Saturday, August 29, 2015

Feds cheer skyrocketing dependency on ‘free’ School Breakfast Program

WASHINGTON, D.C. – Federal officials are patting themselves on the back for increasing dependence on the national school breakfast program, citing explosive growth with free meals in particular.
Data released by the Economic Research Service shows the U.S. Department of Agriculture’s School Breakfast Program currently serves about 13.5 million students in about 90,000 schools nationwide, statistics that have more than doubled since 1996.
“Throughout the history of the School Breakfast Program, the number of participating children was considerably smaller than in the National School Lunch Program and is still less than half. Nevertheless, as the breakfast program finding increased – and grants to schools to help start up the program became more available – the number of schools participating in the breakfast program has steadily grown, making it available to more students,” according to a USDA blog.
The ERS data is displayed in a “Charts of Note” series that highlights research on food assistance and other topics, and was undoubtedly chosen because of the striking exponential rise in free and total lunches served to students since the program was founded in 1975.
The program launched with roughly 2 million total participants, with about 1.5 million going toward free food and the rest toward reduced or full priced meals. By 1995, total participation had eclipsed 6 million with about 5 million in free meals. Last year the program provided food to more than 13.5 million students, including more than 10 million free meals, according to the ERS chart.

“A notable increase in the free and reduced-price share in both (the breakfast and lunch) programs in recent years likely reflects more children qualifying and choosing to participate during the 2007-2009 recession, along with policy changes that have simplified the process of program qualification,” the USDA blog opines.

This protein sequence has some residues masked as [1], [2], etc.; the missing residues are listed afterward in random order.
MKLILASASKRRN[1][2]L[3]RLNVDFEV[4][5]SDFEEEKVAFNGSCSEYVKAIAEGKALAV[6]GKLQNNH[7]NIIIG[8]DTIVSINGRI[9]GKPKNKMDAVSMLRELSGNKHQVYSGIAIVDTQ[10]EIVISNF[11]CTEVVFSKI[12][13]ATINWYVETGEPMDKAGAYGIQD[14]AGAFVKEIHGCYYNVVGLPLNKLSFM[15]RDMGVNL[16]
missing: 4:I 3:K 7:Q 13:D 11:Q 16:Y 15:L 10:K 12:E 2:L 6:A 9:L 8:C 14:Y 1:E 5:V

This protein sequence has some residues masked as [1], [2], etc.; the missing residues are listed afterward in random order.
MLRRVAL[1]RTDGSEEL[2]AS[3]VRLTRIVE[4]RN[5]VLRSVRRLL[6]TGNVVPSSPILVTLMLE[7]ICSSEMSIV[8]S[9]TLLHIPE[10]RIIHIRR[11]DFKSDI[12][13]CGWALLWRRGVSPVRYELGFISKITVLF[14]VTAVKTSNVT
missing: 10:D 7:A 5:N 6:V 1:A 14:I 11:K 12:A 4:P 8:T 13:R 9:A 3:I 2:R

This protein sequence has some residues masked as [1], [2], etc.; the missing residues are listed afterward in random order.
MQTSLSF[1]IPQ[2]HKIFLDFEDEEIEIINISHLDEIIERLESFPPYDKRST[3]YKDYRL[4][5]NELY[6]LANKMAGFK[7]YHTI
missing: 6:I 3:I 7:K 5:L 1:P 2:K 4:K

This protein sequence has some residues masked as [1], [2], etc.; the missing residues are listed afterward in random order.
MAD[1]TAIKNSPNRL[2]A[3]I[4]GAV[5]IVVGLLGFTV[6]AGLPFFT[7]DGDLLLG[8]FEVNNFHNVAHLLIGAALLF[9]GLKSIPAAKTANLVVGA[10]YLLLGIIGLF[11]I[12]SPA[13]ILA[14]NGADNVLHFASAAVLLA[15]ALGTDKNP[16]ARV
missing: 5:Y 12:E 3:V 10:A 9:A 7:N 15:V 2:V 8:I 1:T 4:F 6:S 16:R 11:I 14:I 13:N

Those policy changes can have a profound impact on participation. In recent years the USDA has expanded eligibility qualifications to allow for “community eligibility” in places where a high proportion of students qualify for free or reduced priced meals.
In those places, all students receive free meals from the government, as long as schools comply with very strict regulations on calories, fat, sugar, sodium, whole grains, and nutrition restrictions championed by first lady Michelle Obama.

And there’s also the breakfast in the classroom program that’s becoming increasingly popular in many school districts. Teachers in some school districts, however, have resisted that program because it cuts into class time and creates sanitation issues with younger students.
Cynthis Schaefer, superintendent in Keyes, California told the Ceres Courier the district implemented the program for a year by she canceled breakfasts in the classroom after teachers complained and the local teachers union filed a grievance.
“There are a number of issues to be worked out regarding the program, including employment issues that need to be negotiated with the teachers union,” she said.
In other places, like the UCLA Community School, parents have lead a revolt against the breakfast in the classroom program because they believe it’s offensive to parents and wastes valuable instructional time.